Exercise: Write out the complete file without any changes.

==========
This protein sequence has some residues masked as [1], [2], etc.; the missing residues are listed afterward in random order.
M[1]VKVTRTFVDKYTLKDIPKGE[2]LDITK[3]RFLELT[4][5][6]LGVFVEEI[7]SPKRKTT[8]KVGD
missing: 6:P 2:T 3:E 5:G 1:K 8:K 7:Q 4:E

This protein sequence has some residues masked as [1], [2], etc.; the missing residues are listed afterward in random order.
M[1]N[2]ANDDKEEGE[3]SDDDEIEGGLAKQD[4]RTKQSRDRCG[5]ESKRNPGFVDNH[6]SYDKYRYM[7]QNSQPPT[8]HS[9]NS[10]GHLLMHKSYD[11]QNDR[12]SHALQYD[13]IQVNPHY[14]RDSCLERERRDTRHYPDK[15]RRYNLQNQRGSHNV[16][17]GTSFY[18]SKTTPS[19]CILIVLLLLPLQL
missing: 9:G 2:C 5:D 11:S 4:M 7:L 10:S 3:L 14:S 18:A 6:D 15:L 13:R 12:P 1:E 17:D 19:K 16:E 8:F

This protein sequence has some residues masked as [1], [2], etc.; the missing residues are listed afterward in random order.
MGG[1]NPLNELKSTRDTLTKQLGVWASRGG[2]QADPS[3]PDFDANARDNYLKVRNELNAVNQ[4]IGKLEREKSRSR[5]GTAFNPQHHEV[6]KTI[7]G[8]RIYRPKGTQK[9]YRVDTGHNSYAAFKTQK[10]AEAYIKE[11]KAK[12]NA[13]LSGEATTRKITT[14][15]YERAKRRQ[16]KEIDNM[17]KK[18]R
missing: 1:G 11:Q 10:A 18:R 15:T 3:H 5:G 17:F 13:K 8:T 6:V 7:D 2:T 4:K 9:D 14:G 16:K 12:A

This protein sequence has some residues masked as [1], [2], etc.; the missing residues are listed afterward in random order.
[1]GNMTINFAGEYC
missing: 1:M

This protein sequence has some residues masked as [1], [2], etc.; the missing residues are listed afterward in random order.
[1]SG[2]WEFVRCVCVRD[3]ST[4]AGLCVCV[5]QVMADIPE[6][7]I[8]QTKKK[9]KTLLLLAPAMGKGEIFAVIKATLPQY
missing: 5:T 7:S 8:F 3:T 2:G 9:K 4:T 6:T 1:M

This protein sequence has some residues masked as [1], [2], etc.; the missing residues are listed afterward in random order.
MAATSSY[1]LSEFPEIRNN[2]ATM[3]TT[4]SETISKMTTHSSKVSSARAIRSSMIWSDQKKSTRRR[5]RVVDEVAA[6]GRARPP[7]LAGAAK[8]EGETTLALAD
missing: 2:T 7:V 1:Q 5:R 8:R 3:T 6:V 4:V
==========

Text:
This protein sequence has some residues masked as [1], [2], etc.; the missing residues are listed afterward in random order.
M[1]VKVTRTFVDKYTLKDIPKGE[2]LDITK[3]RFLELT[4][5][6]LGVFVEEI[7]SPKRKTT[8]KVGD
missing: 6:P 2:T 3:E 5:G 1:K 8:K 7:Q 4:E

This protein sequence has some residues masked as [1], [2], etc.; the missing residues are listed afterward in random order.
M[1]N[2]ANDDKEEGE[3]SDDDEIEGGLAKQD[4]RTKQSRDRCG[5]ESKRNPGFVDNH[6]SYDKYRYM[7]QNSQPPT[8]HS[9]NS[10]GHLLMHKSYD[11]QNDR[12]SHALQYD[13]IQVNPHY[14]RDSCLERERRDTRHYPDK[15]RRYNLQNQRGSHNV[16][17]GTSFY[18]SKTTPS[19]CILIVLLLLPLQL
missing: 9:G 2:C 5:D 11:S 4:M 7:L 10:S 3:L 14:S 18:A 6:D 15:L 13:R 12:P 1:E 17:D 19:K 16:E 8:F

This protein sequence has some residues masked as [1], [2], etc.; the missing residues are listed afterward in random order.
MGG[1]NPLNELKSTRDTLTKQLGVWASRGG[2]QADPS[3]PDFDANARDNYLKVRNELNAVNQ[4]IGKLEREKSRSR[5]GTAFNPQHHEV[6]KTI[7]G[8]RIYRPKGTQK[9]YRVDTGHNSYAAFKTQK[10]AEAYIKE[11]KAK[12]NA[13]LSGEATTRKITT[14][15]YERAKRRQ[16]KEIDNM[17]KK[18]R
missing: 1:G 11:Q 10:A 18:R 15:T 3:H 5:G 17:F 13:K 8:T 6:V 7:D 2:T 4:K 9:D 14:G 16:K 12:A

This protein sequence has some residues masked as [1], [2], etc.; the missing residues are listed afterward in random order.
[1]GNMTINFAGEYC
missing: 1:M

This protein sequence has some residues masked as [1], [2], etc.; the missing residues are listed afterward in random order.
[1]SG[2]WEFVRCVCVRD[3]ST[4]AGLCVCV[5]QVMADIPE[6][7]I[8]QTKKK[9]KTLLLLAPAMGKGEIFAVIKATLPQY
missing: 5:T 7:S 8:F 3:T 2:G 9:K 4:T 6:T 1:M

This protein sequence has some residues masked as [1], [2], etc.; the missing residues are listed afterward in random order.
MAATSSY[1]LSEFPEIRNN[2]ATM[3]TT[4]SETISKMTTHSSKVSSARAIRSSMIWSDQKKSTRRR[5]RVVDEVAA[6]GRARPP[7]LAGAAK[8]EGETTLALAD
missing: 2:T 7:V 1:Q 5:R 8:R 3:T 6:V 4:V